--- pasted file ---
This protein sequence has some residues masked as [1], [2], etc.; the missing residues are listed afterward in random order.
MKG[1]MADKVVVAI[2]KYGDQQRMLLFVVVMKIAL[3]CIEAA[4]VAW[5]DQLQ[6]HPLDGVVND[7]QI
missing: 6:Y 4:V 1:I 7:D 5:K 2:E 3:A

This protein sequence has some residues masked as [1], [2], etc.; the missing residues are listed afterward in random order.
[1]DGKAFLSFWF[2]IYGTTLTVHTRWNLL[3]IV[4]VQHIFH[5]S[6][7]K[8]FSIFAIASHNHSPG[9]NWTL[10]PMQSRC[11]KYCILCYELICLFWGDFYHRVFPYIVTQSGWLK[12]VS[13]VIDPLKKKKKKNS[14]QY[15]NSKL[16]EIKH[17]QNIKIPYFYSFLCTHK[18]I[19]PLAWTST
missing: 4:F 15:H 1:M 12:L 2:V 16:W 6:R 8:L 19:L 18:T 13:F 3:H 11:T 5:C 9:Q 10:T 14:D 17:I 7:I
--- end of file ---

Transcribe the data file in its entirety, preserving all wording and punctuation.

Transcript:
This protein sequence has some residues masked as [1], [2], etc.; the missing residues are listed afterward in random order.
MKG[1]MADKVVVAI[2]KYGDQQRMLLFVVVMKIAL[3]CIEAA[4]VAW[5]DQLQ[6]HPLDGVVND[7]QI
missing: 6:Y 4:V 1:I 7:D 5:K 2:E 3:A

This protein sequence has some residues masked as [1], [2], etc.; the missing residues are listed afterward in random order.
[1]DGKAFLSFWF[2]IYGTTLTVHTRWNLL[3]IV[4]VQHIFH[5]S[6][7]K[8]FSIFAIASHNHSPG[9]NWTL[10]PMQSRC[11]KYCILCYELICLFWGDFYHRVFPYIVTQSGWLK[12]VS[13]VIDPLKKKKKKNS[14]QY[15]NSKL[16]EIKH[17]QNIKIPYFYSFLCTHK[18]I[19]PLAWTST
missing: 4:F 15:H 1:M 12:L 2:V 16:W 6:R 8:L 19:L 18:T 13:F 3:H 11:T 5:C 9:Q 10:T 14:D 17:I 7:I